Research Shows That Very Sick Kids Might Have A Lower IQ

Sick Kids Might Have Learning Difficulties

Serious illnesses in young children are extremely dangerous because their immune system isn’t strong enough yet to fight off disease. In the past, very sick children didn’t have much of a chance of recovering from potentially life-threatening diseases. The good news is, today medicine has advanced far enough to be able to save their lives. Previously fatal conditions can be cured in young children and their life expectancy has increased significantly. But there is a catch. Research is beginning to show that when children fall seriously sick at a young age, their IQ levels can drop in the long term.

Diseases The Study Examined

The Survey Studied 6 Common Serious Illnesses

To find the hidden link between illness and IQ levels, researchers examined a number of children who suffered from six specific serious illnesses: leukemia, sickle cell disease, brain tumors, congenital heart disease, type 1 diabetes and traumatic brain injuries. Knowing the long-term effects of these diseases is important because at least 4 million children

in the United States suffer from them. This means that potentially, 4 million children could be underperforming at school and jeopardizing their future employment prospects.

Results Of The Survey

The findings of the study are sobering to say the least. A very high percentage of the children examined showed significant disruption to the normal functioning of the prefrontal cortex. The prefrontal cortex is the seat of most of our cognitive abilities. It’s where our learning takes place, it controls our decision-making skills and our memory powers. Unsurprisingly, if your prefrontal cortex is damaged, you’re going to face difficulties at school and in your day-to-day life. Among the children surveyed, most showed a drop by at least 3 IQ points.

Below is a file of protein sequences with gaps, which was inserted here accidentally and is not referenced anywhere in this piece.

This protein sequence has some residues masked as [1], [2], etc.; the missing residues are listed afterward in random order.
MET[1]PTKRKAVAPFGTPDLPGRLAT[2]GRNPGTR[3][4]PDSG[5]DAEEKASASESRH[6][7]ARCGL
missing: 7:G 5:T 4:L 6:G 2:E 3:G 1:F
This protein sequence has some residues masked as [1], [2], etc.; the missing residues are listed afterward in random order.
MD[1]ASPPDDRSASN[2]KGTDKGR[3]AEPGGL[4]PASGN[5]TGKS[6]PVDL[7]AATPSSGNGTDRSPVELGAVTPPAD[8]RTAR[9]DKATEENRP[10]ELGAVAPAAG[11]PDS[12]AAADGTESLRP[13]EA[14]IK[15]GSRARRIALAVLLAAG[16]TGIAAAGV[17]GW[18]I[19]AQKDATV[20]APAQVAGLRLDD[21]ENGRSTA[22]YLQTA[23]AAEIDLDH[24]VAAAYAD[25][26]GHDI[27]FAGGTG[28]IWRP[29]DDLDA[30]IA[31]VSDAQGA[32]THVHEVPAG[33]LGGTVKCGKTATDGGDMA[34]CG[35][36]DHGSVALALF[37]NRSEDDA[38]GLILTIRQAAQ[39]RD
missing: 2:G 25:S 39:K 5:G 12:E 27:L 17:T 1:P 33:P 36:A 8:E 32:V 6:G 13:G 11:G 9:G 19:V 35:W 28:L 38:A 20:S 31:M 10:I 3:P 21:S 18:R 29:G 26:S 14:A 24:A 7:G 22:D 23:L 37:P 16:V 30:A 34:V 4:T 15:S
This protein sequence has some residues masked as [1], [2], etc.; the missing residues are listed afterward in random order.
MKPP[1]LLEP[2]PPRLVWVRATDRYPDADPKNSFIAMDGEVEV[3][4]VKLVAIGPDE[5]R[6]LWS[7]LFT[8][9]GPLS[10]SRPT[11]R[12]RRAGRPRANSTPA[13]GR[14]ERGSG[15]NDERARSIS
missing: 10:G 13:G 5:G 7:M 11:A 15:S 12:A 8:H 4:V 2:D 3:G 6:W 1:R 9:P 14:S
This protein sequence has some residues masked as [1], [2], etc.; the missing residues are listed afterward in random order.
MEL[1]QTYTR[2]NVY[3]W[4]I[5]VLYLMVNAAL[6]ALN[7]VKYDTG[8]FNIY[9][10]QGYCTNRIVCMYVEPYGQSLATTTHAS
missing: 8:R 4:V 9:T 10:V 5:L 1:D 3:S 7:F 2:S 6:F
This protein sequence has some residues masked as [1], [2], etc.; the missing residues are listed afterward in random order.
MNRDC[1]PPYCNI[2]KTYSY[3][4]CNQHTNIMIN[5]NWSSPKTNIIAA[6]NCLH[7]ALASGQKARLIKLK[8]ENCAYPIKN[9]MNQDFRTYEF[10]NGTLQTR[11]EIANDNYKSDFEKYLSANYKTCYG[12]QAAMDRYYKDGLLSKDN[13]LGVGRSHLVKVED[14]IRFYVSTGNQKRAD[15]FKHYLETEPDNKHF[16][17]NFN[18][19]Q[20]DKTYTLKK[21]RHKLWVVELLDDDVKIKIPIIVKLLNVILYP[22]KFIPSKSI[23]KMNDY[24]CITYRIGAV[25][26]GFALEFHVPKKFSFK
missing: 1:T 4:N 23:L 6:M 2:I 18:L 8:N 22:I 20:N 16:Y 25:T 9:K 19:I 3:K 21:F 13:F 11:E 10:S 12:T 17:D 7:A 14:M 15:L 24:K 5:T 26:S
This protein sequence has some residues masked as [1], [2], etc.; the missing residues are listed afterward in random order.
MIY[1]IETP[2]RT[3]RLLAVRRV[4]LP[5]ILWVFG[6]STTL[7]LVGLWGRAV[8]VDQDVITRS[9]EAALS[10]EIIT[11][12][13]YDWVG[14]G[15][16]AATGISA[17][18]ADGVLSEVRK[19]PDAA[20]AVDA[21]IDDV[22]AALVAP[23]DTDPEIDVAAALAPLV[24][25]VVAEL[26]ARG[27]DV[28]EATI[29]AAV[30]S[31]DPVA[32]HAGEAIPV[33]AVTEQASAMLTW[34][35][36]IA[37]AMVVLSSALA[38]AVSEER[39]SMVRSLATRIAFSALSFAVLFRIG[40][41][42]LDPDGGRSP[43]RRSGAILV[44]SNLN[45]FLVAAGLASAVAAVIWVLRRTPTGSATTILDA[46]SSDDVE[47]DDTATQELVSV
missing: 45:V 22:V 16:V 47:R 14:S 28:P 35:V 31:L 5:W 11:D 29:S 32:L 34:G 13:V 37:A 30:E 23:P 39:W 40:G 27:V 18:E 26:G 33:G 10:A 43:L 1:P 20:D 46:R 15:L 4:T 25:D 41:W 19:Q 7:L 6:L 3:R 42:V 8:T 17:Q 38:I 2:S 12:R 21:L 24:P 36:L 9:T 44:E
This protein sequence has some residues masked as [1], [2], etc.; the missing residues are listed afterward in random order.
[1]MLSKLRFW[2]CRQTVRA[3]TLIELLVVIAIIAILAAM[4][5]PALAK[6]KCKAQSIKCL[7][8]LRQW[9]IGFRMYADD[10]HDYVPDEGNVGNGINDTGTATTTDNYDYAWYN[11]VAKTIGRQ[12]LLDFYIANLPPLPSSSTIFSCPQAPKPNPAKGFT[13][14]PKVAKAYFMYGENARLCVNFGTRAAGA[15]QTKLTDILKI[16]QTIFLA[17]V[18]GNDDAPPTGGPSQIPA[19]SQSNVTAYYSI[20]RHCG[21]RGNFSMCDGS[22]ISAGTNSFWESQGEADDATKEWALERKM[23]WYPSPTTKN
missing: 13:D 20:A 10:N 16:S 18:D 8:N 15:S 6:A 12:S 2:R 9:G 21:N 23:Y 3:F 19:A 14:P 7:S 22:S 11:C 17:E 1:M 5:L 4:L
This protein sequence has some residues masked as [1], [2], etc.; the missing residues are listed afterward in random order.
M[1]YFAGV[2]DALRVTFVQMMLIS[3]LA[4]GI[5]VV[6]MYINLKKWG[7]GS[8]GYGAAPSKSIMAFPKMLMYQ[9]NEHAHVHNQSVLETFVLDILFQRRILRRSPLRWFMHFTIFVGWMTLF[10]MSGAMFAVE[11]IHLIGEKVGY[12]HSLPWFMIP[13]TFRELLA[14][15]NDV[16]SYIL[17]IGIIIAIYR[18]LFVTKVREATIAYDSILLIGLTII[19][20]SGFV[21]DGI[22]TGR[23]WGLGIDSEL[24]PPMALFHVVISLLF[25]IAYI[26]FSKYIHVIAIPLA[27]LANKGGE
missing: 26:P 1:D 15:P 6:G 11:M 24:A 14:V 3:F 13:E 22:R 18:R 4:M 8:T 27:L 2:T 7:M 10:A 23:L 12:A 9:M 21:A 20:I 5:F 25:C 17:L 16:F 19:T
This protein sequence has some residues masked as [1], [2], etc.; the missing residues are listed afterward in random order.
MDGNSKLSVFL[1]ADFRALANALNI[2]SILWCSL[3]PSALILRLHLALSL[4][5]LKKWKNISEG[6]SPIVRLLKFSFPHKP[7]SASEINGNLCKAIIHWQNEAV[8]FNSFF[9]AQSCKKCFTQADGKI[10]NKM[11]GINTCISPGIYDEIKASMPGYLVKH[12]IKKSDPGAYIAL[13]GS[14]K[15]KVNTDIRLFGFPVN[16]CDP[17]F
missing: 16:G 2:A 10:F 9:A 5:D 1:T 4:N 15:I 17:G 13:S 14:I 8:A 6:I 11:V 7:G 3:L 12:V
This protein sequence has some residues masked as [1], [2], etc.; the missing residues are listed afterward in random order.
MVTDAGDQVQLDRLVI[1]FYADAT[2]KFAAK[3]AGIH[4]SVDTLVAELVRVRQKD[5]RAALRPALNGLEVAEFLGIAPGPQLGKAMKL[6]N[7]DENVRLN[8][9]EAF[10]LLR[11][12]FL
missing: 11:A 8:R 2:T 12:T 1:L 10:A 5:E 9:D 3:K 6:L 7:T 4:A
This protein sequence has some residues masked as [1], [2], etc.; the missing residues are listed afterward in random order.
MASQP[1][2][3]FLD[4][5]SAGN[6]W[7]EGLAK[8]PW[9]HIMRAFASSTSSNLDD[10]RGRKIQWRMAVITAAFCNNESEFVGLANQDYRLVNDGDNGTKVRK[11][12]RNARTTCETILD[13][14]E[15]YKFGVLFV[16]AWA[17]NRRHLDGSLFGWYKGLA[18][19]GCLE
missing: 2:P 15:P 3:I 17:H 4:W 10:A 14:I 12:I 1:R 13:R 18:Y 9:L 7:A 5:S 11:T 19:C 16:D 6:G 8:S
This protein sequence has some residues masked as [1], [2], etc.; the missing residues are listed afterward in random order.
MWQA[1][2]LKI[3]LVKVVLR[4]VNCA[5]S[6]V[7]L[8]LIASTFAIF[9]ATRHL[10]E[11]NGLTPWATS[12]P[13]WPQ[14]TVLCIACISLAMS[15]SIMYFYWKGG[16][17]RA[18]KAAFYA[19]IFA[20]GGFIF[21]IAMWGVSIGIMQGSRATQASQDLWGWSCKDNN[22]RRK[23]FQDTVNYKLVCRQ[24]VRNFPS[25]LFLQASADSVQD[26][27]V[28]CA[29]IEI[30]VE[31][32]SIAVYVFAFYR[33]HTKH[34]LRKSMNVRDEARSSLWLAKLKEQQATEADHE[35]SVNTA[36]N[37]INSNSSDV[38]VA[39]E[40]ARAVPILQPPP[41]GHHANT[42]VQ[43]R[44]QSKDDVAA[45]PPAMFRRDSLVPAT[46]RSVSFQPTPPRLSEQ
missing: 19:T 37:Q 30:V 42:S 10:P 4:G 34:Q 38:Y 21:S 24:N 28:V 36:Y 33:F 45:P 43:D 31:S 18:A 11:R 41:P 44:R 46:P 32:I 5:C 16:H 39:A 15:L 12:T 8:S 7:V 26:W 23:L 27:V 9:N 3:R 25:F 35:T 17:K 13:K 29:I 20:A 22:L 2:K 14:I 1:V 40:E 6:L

Causes For Drop In IQ

Apart from the disease itself, the treatment for the disease and the high stress children experience during treatment can contribute to the

drop in IQ points. Treatments which affect development in children, especially for brain injuries, tumors and acute leukemia, can have long-term effects on intelligence. Children who suffered from a brain tumor showed an IQ drop of as much as 12 points and performed below 80% of their class. Social situations can also exacerbate the impact of an illness of a child. The study found that children from lower income groups showed a greater drop in IQ levels than children coming from middle and upper income levels. This could be because children whose families are financially strapped have additional stress to cope with.

Treatment To Prevent An IQ Drop

However, in many cases, this IQ drop is not inevitable. Timely intervention during and after the treatment can prevent a child from developing damage to the prefrontal cortex. In many cases, when a child is diagnosed with a serious illness, their parents put all their efforts into helping the child survive and recover. Puzzles, books

and other learning tools parents often occupy their children with get relegated to the background. This means that the child misses out on vital mental stimulation other kids their age get, as a result of which their IQ might suffer.

Telling parents to not ignore the learning process of their children is an easy suggestion to make, but not always rational. Parents who are already under high emotional, physical and financial stress simply don’t have the time to do this. This is where the study recommends involving trained professional into your child’s routine. These experts analyze the child’s disease and come up with the best treatment plan to prevent cognitive deterioration. Studies show that two forms of therapy in particular are very effective: cognitive behavioral therapy and computer-based cognitive remediation programs. These two therapies continue to hone a child’s cognitive skills and prevent long-term damage to their IQ levels. Most of these therapies work by helping a child deal with stress. Stress is usually the biggest factor in cognitive deficiencies in very ill children. By helping them reduce the effects of

stress on their brain, these forms of therapy give sick children a shot at a perfectly normal life.